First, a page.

(This month marks the 3rd anniversary of the creation of the POCC (Pune Open Coffee Club). A few days back, POCC membership crossed 4000. We decided to mark the occasion by writing an article about the history of PuneTech, how it got started, and the various milestones along the way. If you have any good story/anecdote about your association with PuneTech, and how it affected you, we’d love to hear about it.)
The Pune Open Coffee Club is a community of all those interested in the startup ecosystem in Pune. With 4000+ members as I write this, including founders, entrepreneurs, early employees, wannabes, investors, lawyers, accountants and freelancers who work with startups, it is a huge and very active community. POCC usually meets on the 1st Saturday of every month in Shivajinagar and in Koregaon Park. Attendance is open to everyone and admission is free, and you can actually network and grow under the umbrella of experience and fellow-feeling.
The Pune Open Coffee Club was started by several individuals in their own ways. The Open Coffee Club movement had become fairly popular abroad before it reached its pioneers in Pune.
Harshal Vaidya was the first of the lot who attempted to get the OCC off the ground by organizing the first meet up in February 2008. The first meet up helped send out the first few sparks in the community.
The real start spark came a month later, in March 2008, Anjali Gupta and Santosh Dawara created http://punestartups.ning.com, an online social network for the POCC on ning.com. (This was later moved to http://punestartups.org the current home of the POCC.) On April 5th, they put together another POCC event, and they worked hard to invite all the movers and shakers of the start-up community in Pune to the BookEazy office terrace for tea, coffee and networking. The idea of the POCC was seeded in their mind by Vijay Anand.
“This time around, the conditions were right and the word about the Pune Open Coffee Club spread out quickly. Our first meeting was very well attended by over 75 individuals including some very well-known names in the Pune circle such as Anand Deshpande (Persistent Systems), Chetan Shah (Synygy), Jaspreet Singh (Druvaa) and more.
On June 7th, 2008, Nick Karnik an early member of the POCC (who has since moved out of Pune), created the Pune Startups mailing list.
Although the second meetup was a great success, there was a problem. Santosh called the next meeting in the Barista on Law College Road, expecting “maybe 15” people to attend. 40+ people showed, and there was a significant amount of chaos.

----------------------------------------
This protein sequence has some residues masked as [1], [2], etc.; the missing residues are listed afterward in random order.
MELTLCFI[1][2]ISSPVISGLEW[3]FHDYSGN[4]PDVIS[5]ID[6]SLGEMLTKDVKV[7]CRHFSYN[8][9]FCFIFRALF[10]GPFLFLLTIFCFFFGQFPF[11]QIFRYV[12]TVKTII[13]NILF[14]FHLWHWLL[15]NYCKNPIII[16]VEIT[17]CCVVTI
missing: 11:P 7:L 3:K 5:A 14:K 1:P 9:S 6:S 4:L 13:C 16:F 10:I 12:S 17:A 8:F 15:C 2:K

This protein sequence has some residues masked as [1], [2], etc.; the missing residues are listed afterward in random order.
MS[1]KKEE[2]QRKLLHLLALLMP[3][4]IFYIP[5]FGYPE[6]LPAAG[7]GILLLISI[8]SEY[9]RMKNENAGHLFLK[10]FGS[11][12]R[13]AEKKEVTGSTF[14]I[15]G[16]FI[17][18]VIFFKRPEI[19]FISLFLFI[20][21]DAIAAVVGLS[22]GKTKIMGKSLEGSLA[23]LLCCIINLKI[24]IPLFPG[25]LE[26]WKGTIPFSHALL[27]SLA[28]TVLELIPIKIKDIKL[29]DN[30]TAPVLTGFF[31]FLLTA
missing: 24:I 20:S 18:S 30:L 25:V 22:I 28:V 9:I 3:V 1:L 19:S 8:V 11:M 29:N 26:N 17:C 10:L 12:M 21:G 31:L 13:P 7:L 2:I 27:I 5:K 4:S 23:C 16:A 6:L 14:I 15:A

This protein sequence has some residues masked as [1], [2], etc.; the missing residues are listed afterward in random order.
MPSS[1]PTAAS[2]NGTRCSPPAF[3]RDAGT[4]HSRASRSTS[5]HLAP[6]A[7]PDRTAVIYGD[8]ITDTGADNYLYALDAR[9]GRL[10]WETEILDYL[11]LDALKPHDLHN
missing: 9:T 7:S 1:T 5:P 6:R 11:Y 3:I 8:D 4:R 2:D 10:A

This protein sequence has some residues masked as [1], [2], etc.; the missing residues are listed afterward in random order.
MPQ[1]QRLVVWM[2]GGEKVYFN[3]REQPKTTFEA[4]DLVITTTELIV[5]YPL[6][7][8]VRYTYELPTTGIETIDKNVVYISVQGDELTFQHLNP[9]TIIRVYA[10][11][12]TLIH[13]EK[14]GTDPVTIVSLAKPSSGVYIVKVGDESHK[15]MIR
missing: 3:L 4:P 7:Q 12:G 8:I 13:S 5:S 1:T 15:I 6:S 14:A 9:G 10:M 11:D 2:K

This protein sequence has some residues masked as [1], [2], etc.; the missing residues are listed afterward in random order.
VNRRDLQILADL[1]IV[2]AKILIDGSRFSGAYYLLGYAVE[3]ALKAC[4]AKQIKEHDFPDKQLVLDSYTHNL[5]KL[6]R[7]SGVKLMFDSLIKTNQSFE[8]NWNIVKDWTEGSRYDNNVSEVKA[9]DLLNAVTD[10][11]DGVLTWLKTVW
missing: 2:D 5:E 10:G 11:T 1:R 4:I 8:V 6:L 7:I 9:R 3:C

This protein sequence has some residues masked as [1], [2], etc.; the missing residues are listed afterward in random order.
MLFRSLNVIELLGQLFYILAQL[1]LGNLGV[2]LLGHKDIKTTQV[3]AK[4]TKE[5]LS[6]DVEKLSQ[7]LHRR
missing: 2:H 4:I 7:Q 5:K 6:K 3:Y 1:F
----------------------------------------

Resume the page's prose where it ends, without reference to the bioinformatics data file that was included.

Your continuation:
After this, Navin Kabra got in touch with Prof. Harshad Gune at SICSR, Model Colony, for permission to hold POCC meetings in one of their classsrooms. The first POCC meeting at SICSR happened on 23rd August, 2008. SICSR then became the ‘regular’ place for POCC meetings. With that the final piece of the puzzle fell into place. The next few set of events was a mix of exciting talks and discussions that resonated very well the start-up community in Pune and the movement began gathering momentum.
More recently POCC is attempting to go deeper into Pune by replicating the Open Coffee Club across Pune. This initiative is seeing a lot of initial success, with the creation of POCCs in Kothrud, PCMC, Aundh, Kalyani Nagar, Tilak Road, some of which have already announced their second meetings.
Santosh, who came up with the idea, says:
“I have my fingers crossed that these will be just as successful as the original, if not more so. They are all backed by a very impressive set of individuals who want it to succeed.”
Amruta Ranade now brings out a fortnightly newsletter to cover start-ups in detail for the benefit of the community. These are posted on the Pune Startups mailing list, and on her blog on PuneStartups.org
So is it all serious and work?
No, says Santosh,
“We also have a very “fun” side to the Open Coffee Club. In the past, we have had a group paintball competition, football games, dinners and movie nights where entrepreneurs and their families can relax, mingle and enjoy. Apart from this, we intend to meet regularly every month over the weekend.” POCC has been creating POCC subgroups in each region of Pune and Santosh says the team has high hopes about the new initiative.
“Anyone who has been an entrepreneur will tell you that entrepreneurship can be very rewarding and at the same time very unforgiving. For those who have quit their jobs to become entrepreneurs, the pressure to perform is fairly intense. Moreover, there is no going back to the same skill-based boxes as entrepreneurs are expected to excel at multiple roles.
By replicating the Open Coffee Club, we hope to encourage those who have been unable to participate actively due to distance to come forward and seed their own groups just as we have done so. In good time, we are certain that each of these groups will build their own camaraderie and dynamics locally and at the same time contribute to the overall development of start-ups in Pune.”
The Open Coffee Club was always intended to be a support group of entrepreneurs who get what each other are going through and can intervene to help each other out, share ideas and motivate each other. It looks like POCC is going in the right direction since day one.
Don’t all the books that matter to mankind advise just this?